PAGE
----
SES Chicago 2010: Interview with Matt Bailey from Site Logic

In preparation for the upcoming SES Chicago Conference and Expo on Oct 18 – 22, we wanted to post this great interview about SEO information architecture.  The interview questions are conducted by Internet Marketing Inc.’s SEO Director Benj Arriola.

bailey_mattMarketers and search engine optimization professionals attend SES Chicago each year to network and learn about topics such as PPC management, keyword research, SEO, social media, local, mobile, link building, duplicate content, multiple site issues, video optimization, site optimization, usability and more. The conference offers 70+ sessions, intensive training workshops, and an expo floor packed with companies that can help you grow your business.

Benj Arrioal:  Site Architecture… which comes first, the user or the search engines?

Matt Bailey:  It depends on which part of architecture you are working on.  When it comes to developing the navigation, groups of content, logical navigation and labels – the user comes first.  Fortunately, users depend on the same things as search engines, so it really balances out.  The users will be the ones using the site, and the information has to reflect their needs, if it reflects their needs, it will show up in the search engines.

Now, when you are going live with a new or re-designed website, then you have to focus on search engines and do a lot of work to ensure that you don’t lose traffic – this is because the search engines are running on older information retrieval technology.  Redirects are an example of this – you have to manage the implementation of a new architecture for the search engines, otherwise you will have a big lapse in traffic.

Benj Arriola:  I know usability experts would normally do a card sorting exercise for the best information architecture and SEO’s would do keyword research. Do you think SEO and Usability should really have a blended approach?

Matt Bailey:  Absolutely.  The  card sorting has to start with a specific set of terminology that is familiar with the intended audience.  The best place to get that terminology is from keyword research.  Now, keyword research will give you ideas of volume of search term usage, but card sorting will provide context and refinement of categories.  Using both approaches in a blended format will enable you to provide a comprehensive list of terms, but organized in a way that your visitors will grasp quickly.

Benj Arriola:  If a website has multiple products for multiple industries, should you categorize products by product category? Or by target industry? If your answer is it depends, what’s your process in selecting the best way to categorize these?

Matt Bailey:  Interesting question, but one that tends to come up a lot.  I usually tend to divide by industry as the first level of separation.  If there is no cross-over at all, and the target audience is completely different, then it stands to reason that the sales approach and the persona type may be completely different as well.  When one chooses to divide by industry there also needs to be a specific marketing plan to ensure that the approach is different when dealing with the different audiences.  The sales cycle could be different, the needs and benefits different, and the targets may be in different decision-making roles.  So, it is not as simple as dividing industries,  but also being able to engage the different markets of those industries that will make the decision more effective.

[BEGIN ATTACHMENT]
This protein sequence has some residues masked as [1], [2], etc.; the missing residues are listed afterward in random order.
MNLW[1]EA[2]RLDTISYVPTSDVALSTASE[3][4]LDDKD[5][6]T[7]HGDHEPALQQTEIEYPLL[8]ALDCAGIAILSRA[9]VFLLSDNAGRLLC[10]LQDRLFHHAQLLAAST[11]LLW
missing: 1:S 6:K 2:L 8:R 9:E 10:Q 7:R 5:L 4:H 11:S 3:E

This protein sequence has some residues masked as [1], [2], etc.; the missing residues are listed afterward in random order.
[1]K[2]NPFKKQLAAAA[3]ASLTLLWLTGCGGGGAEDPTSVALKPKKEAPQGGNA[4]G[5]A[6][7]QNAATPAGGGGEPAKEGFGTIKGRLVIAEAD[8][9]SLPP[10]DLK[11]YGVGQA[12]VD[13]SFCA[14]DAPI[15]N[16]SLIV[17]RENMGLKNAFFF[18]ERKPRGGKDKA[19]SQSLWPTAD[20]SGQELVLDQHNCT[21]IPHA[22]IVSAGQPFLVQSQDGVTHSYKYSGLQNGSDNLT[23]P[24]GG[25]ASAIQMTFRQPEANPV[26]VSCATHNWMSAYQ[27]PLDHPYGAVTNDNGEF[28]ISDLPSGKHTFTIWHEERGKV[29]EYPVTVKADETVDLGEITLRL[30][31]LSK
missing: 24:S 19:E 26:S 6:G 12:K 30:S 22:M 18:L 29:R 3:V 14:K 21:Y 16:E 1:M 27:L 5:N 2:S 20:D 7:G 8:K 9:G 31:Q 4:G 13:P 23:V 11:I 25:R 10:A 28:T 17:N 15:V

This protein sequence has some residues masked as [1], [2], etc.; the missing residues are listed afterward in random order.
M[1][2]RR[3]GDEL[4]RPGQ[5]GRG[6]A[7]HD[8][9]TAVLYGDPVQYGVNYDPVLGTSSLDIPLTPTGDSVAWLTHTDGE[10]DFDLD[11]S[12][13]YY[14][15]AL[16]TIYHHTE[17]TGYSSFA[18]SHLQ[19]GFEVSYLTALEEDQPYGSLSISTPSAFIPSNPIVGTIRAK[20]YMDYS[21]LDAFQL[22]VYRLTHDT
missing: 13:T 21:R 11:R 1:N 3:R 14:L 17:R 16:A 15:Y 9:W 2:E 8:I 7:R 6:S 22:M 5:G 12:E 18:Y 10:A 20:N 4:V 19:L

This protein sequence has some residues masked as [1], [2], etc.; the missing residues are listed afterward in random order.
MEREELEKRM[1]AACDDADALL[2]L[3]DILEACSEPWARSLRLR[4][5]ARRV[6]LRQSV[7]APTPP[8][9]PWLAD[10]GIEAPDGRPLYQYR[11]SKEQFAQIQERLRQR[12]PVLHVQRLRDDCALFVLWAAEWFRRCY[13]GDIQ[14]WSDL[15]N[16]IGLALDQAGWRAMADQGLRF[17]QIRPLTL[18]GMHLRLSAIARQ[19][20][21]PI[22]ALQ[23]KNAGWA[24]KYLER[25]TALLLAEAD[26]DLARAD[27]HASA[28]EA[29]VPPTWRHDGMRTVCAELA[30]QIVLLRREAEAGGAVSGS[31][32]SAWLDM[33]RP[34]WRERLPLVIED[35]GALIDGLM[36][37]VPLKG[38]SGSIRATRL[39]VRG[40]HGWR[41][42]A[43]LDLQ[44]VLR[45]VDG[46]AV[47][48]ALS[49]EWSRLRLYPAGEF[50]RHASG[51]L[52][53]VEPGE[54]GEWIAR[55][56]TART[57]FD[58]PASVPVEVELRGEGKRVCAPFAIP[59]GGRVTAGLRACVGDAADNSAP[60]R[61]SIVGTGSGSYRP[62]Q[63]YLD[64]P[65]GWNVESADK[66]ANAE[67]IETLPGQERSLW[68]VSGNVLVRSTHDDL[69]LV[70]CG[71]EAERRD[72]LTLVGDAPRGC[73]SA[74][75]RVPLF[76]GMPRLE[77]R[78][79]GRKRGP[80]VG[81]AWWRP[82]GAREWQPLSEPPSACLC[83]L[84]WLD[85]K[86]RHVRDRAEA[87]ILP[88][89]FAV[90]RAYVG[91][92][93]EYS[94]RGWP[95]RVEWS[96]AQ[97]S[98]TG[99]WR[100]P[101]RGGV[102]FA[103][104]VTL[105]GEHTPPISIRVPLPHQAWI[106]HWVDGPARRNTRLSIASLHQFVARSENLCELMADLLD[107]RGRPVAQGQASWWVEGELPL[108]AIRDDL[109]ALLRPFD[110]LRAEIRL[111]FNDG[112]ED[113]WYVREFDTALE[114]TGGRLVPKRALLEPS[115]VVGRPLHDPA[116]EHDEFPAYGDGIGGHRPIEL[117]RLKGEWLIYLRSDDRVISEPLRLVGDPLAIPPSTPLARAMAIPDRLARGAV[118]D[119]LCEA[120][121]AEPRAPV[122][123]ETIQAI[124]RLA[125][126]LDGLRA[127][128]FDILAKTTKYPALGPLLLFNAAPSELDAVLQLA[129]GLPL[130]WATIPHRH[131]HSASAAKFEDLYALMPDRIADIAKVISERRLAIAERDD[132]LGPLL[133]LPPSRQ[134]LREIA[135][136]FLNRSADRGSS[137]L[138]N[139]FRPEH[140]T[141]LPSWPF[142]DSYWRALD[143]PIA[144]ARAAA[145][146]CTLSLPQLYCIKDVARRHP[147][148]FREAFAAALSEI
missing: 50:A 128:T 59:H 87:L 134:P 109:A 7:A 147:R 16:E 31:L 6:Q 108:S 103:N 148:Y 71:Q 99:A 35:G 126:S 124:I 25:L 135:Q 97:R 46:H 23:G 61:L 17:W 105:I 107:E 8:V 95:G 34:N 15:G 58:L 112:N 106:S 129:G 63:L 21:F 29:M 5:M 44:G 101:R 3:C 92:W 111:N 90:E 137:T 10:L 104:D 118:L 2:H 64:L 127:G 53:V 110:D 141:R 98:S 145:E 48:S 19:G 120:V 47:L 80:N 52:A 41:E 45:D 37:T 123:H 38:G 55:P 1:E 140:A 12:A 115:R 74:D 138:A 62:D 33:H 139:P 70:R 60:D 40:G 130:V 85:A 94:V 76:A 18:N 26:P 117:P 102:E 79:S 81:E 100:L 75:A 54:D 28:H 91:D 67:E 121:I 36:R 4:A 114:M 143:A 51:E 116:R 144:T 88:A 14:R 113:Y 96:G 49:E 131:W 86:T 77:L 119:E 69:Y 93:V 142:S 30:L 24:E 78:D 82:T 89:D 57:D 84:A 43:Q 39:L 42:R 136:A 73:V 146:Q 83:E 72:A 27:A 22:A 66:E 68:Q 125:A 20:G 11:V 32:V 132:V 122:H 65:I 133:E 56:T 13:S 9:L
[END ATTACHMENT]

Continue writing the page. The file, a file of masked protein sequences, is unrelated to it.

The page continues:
Benj Arriola:  If you do not do Information Architecture Optimization, what are you really losing in terms of SEO?

Matt Bailey:  You lose your most foundational structure necessary for reinforcing the informational context and semantically relevant content of your site.  Just as a house has a foundation that supports the rest of the structure, Information Architecture is the foundation that allows for both a clear division and association of content.  That same structure is critical for search engines to understand properly index the information, especially when the structure works counter to the optimization. 

Benj Arriola:  Do you believe proper information architecture is one of the determining factors if Google should give you Sitelinks or not?

Matt Bailey:  I suspect so.  A clear structure with clear labels should show the important areas of a website and make it very easy to create the SiteLinks.  The better organized the site structure is, the easier it will be to spider and determine a clear hierarchy, thereby providing the search engines with better information to determine SiteLinks.  I find that sites that do not have SiteLinks, a common factor is a disorganized, unclear or overly redundant navigation.

Matt Bailey Biography

Matt Bailey is the president and founder of SiteLogic, a website marketing consultancy, and has been training businesses about website marketing since 1997. He is in demand worldwide as a speaker for the Search Engine Strategies conferences, the Direct Marketing Association (DMA), and the American Advertising Federation. He speaks at over 30 international conferences, seminars, and training sessions each year.  Matt is the primary trainer and developer for the DMA’s search engine optimization certification program, and the trainer for its two-day website marketing seminar. This year, Matt was selected as the DMA’s emissary to France because of his expertise in search marketing.

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